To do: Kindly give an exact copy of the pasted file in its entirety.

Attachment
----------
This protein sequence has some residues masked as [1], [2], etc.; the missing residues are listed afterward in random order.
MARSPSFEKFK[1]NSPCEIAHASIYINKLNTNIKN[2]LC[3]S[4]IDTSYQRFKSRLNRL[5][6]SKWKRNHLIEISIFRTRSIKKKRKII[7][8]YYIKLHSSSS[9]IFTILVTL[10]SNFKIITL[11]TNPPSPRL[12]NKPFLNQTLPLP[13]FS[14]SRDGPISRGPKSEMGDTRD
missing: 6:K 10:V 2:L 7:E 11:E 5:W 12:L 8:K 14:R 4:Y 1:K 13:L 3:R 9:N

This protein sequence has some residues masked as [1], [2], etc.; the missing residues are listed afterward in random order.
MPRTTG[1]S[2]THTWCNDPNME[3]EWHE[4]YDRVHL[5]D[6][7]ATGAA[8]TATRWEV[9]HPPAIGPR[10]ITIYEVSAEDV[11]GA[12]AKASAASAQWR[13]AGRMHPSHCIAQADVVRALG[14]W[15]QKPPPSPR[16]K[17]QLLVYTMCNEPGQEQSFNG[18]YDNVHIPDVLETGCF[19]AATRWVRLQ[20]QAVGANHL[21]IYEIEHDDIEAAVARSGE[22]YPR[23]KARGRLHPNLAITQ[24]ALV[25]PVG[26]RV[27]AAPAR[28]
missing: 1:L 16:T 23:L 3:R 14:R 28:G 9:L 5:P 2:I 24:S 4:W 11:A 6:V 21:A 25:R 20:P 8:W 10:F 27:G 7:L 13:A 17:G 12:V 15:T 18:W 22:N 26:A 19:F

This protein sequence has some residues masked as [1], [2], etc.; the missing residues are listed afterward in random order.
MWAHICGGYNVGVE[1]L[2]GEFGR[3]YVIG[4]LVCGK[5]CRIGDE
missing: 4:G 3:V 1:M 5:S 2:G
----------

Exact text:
This protein sequence has some residues masked as [1], [2], etc.; the missing residues are listed afterward in random order.
MARSPSFEKFK[1]NSPCEIAHASIYINKLNTNIKN[2]LC[3]S[4]IDTSYQRFKSRLNRL[5][6]SKWKRNHLIEISIFRTRSIKKKRKII[7][8]YYIKLHSSSS[9]IFTILVTL[10]SNFKIITL[11]TNPPSPRL[12]NKPFLNQTLPLP[13]FS[14]SRDGPISRGPKSEMGDTRD
missing: 6:K 10:V 2:L 7:E 11:E 5:W 12:L 8:K 14:R 4:Y 1:K 13:L 3:R 9:N

This protein sequence has some residues masked as [1], [2], etc.; the missing residues are listed afterward in random order.
MPRTTG[1]S[2]THTWCNDPNME[3]EWHE[4]YDRVHL[5]D[6][7]ATGAA[8]TATRWEV[9]HPPAIGPR[10]ITIYEVSAEDV[11]GA[12]AKASAASAQWR[13]AGRMHPSHCIAQADVVRALG[14]W[15]QKPPPSPR[16]K[17]QLLVYTMCNEPGQEQSFNG[18]YDNVHIPDVLETGCF[19]AATRWVRLQ[20]QAVGANHL[21]IYEIEHDDIEAAVARSGE[22]YPR[23]KARGRLHPNLAITQ[24]ALV[25]PVG[26]RV[27]AAPAR[28]
missing: 1:L 16:T 23:L 3:R 14:R 28:G 9:L 5:P 2:I 24:S 4:W 11:A 6:V 21:A 25:R 20:P 8:W 10:F 27:G 7:L 13:A 17:G 12:V 15:T 18:W 22:N 26:A 19:F

This protein sequence has some residues masked as [1], [2], etc.; the missing residues are listed afterward in random order.
MWAHICGGYNVGVE[1]L[2]GEFGR[3]YVIG[4]LVCGK[5]CRIGDE
missing: 4:G 3:V 1:M 5:S 2:G